Unfortunately, it never went beyond the drawing board. Somewhere along the way, I guess I just moved on to other interests. I still wonder 'what if' I had kept at it, and sometimes I consider going back to studying engineering, but the thought of it doesn't excite me like it used to.

    God, now I want to build a fucking Harrier...
     
  4. kuhjäger

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    Hmm, teenage me, what would you do?

    Well adult me, how about a study on the effects wine coolers have on a teenage girl's willingness to let me put my penis in her?

    We will conduct the test at cooler 1,2,3,4 and then halt testing after each wine cooler until we hit about 10.

    Then we will also conduct a flavor test. Is a Pina Colada flavored drink going to speed up the process, or will Passionfruit lead to more passion?

    The desire for my penis will be graded on this scale of the girl's reaction to me:
    Level 1
    "What are you doing near me?"
    Level 2
    "Why do you keep following me around with that clipboard?"
    Level 3
    "Seriously you creep, who brings a clipboard to a party?"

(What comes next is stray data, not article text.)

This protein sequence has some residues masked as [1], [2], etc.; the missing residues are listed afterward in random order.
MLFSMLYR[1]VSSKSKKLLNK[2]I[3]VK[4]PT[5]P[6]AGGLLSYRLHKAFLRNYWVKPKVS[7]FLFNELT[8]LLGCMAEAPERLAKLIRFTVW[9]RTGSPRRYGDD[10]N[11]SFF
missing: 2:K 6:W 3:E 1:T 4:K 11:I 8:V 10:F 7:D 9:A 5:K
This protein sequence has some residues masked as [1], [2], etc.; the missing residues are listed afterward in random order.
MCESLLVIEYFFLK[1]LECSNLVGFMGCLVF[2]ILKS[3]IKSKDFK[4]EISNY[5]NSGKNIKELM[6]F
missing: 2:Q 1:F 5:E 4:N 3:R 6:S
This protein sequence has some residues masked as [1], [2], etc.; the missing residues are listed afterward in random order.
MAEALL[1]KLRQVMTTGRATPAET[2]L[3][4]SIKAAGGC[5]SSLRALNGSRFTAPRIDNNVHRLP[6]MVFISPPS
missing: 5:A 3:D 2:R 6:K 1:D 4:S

Level 4
    "I am dating a football player. He will kick your ass. Hey, what are you writing about me? STOP IT!"
    Level 5
    "I'm so wasted off these delicious wine coolers I now have a strong desire for your penis"
     
  5. lhprop1

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    Don't get too excited. Even if you were young enough to enter, some Indian kid that doesn't even like playing with LEGOs would come up with a cure for cancer or some shit and ruin all the fun.

    Fucking smartass Indian kids.
     
  6. Nettdata

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    But he'd sure as hell know how to spell the fuck out of "blow me".
     
  7. Frebis

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    Kind of off topic- In sixth grade I took seventh place in the school wide spelling bee. My class only had 200 kids in it, so that wasn't really that impressive. But my parents still took me out to dinner to celebrate. Why? I had beaten both Asians in the contest.